Reasons for skepticism
First, some argue that halving is already included. Did the change from $ 3,300 to $ 12,000 earlier this year? That was it. The argument is that the market is relatively efficient in terms of information distribution, so smart investors would obviously have incorporated supply adjustment into their models and would have taken positions accordingly.
Second, the models tend to fit until they do not. Today, the bitcoin ecosystem is very different from previous halves: four years ago, crypto derivatives markets were in their infancy, institutional participation was scarce and valuation frameworks were virtually non-existent. It is not unreasonable for investors to believe that “this time is different”.
Some industry experts have hinted that the halving could be negative if it reduces the profitability of miners and forces many of the smaller ones out of the market. It is true that this could be compensated with an increase in prices, but if it turns out that it is not proportional, greater centralization of the network could raise security concerns.
In addition, in traditional markets, price is rarely a function of supply. It is more influenced by demand, which the S2F model does not take into account. In the absence of an established and widespread use case (for now), the demand in the crypto markets is driven by the narrative.
Bull run forward?
However, in recursive logic, the narrative could affect the demand in half (halving). The general expectation that it will influence the price could stimulate the demand for bitcoin as an investment asset, which will influence its price, especially as new investors, attracted by supply models and historical correlation, enter the sector.
And the asymmetric risk comes into play: the possibility that the models are wrong and lose everything will have a smaller impact on my portfolio than the possibility that the models are correct and get a return of 500%.
Therefore, even if supply-based models try to rewrite traditional investment principles, it does not mean that we will not see a rebound in prices.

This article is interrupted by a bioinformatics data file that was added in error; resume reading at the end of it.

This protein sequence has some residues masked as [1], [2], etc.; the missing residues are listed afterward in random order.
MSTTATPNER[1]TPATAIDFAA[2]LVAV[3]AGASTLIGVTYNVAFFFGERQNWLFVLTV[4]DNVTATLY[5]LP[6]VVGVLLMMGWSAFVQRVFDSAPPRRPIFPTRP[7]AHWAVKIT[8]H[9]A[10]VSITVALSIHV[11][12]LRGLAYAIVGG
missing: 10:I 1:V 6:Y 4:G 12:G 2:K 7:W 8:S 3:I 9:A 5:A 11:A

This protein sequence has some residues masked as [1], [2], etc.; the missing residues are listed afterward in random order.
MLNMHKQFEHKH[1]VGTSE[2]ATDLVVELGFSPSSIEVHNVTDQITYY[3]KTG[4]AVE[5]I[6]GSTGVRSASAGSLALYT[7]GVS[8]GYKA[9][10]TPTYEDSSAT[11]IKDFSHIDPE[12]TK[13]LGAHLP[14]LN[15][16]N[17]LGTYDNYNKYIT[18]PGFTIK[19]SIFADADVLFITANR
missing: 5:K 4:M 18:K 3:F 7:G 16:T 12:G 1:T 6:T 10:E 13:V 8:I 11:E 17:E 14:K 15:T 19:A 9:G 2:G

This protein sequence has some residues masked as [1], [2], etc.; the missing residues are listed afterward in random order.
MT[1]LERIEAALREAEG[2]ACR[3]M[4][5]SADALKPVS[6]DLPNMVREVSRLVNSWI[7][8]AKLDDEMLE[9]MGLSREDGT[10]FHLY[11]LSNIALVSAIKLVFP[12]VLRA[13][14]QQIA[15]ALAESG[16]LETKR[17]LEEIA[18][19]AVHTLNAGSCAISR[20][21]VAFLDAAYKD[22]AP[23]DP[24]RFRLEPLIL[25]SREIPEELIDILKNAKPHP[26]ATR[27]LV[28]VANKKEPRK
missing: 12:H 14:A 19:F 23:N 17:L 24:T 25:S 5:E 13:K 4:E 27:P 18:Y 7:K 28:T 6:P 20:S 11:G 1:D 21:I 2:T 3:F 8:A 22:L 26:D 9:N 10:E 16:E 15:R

If that happens, the narrative will come together around the confirmation that the supply-based models were correct, even if they were not the cause. We could end the vertiginous cycle of narrative that influences the price and narrative that does not influence the price.
Even so, this would not be the only surprising feature of the crypto markets in the coming months. The buzz around the bitcoin supply program will highlight its unique economy, which in turn should further arouse investor interest.
If this leads to more entries at a time when the new supply falls, the graphics that predict a recovery after half will prove to have been correct all the time.
On the other hand, the narratives can be fickle, and brave is the investor who is supposed to hold. They also rarely thrive in isolation, and, let’s face it, there are many things happening that can have a big influence on the price of bitcoin.
Either way, it is difficult to deny that the emergence of forecast models is a positive step that will help us understand the dynamics of the market and the role of Bitcoin in a broader financial market. Sophisticated investors will no doubt accept them and treat the underlying assumptions with a good dose of skepticism.
Disclaimer: This press release is for informational purposes information does not constitute investment advice or an offer to invest. The views expressed in this article are those of the author and do not necessarily represent the views of infocoin, and should not be attributed to, Infocoin.